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Old 01-15-2018, 02:24 PM   #11
issybird
o saeclum infacetum
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Quote:
Originally Posted by gmw View Post
I saw that cover too and got a good chuckle. I was starting to wonder if there was going to be a cover that showed the key evidence visible in the bathtub.

<SNIP>

And most disappointing of all was the disaster of a wrap-up, with the great long confession over-explaining every detail. A real "first book" mistake of not trusting your readers to have kept up.
Quote:
Originally Posted by latepaul View Post

This one I think suffers from the criticism that Agatha Christie gets - that the "puzzle" element of the murder is all and that the final solution is overly complicated. Worse than that Sayers indulges in that trope where she has characters say how unbelievable certain aspects of detective novels are.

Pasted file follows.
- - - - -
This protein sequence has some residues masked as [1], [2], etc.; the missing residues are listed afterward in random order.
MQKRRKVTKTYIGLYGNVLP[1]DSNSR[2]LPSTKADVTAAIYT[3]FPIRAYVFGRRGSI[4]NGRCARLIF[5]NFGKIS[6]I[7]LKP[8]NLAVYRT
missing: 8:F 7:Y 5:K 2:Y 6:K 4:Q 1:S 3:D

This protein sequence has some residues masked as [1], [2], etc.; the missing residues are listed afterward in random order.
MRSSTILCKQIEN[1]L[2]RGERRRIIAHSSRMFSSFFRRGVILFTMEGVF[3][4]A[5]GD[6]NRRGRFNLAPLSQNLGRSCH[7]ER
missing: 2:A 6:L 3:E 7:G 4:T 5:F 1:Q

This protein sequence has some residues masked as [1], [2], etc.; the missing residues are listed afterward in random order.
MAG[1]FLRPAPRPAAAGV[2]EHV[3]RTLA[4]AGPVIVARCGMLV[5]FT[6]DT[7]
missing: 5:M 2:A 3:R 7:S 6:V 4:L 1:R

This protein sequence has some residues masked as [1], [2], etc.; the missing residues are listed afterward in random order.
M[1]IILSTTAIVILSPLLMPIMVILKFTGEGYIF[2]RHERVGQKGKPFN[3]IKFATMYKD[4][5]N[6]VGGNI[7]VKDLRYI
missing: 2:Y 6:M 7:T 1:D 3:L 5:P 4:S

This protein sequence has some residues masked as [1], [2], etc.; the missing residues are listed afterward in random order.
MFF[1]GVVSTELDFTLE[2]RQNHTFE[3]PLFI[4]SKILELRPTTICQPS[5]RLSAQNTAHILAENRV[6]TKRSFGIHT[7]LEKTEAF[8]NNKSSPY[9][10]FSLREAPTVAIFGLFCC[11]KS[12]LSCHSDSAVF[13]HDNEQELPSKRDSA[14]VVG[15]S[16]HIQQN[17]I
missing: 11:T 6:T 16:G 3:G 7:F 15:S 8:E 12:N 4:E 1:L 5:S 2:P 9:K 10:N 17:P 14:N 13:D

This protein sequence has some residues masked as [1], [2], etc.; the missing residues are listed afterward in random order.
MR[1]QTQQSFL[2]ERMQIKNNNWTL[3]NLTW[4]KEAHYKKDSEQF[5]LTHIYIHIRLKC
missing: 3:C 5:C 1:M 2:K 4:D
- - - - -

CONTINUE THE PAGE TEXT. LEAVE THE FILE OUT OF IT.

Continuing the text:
I gather that the evidence in the bathtub only made it to the initial US edition; it was later purged as too graphic. It does alter the story a bit; it was different if they could say from the very start that the body was not Sir Reuben.

I think the whole business suffered from too much cleverness and self-consciousness. Starting with the names: the whimsical Lord Peter, the nosy-Parker Parker, the freakish patrician Julian Freke, the hybrid Christine Levy. Then between the long conversations and the letter at the end, whatever happened to show, don't tell? The resolution also suffered from being entirely preposterous, mountaineering experience notwithstanding. But the preposterous is par for the course during the Golden Age. It is a bit of a relief that Sayers managed to avoid the trope where Sir Julian was caught before he committed suicide.
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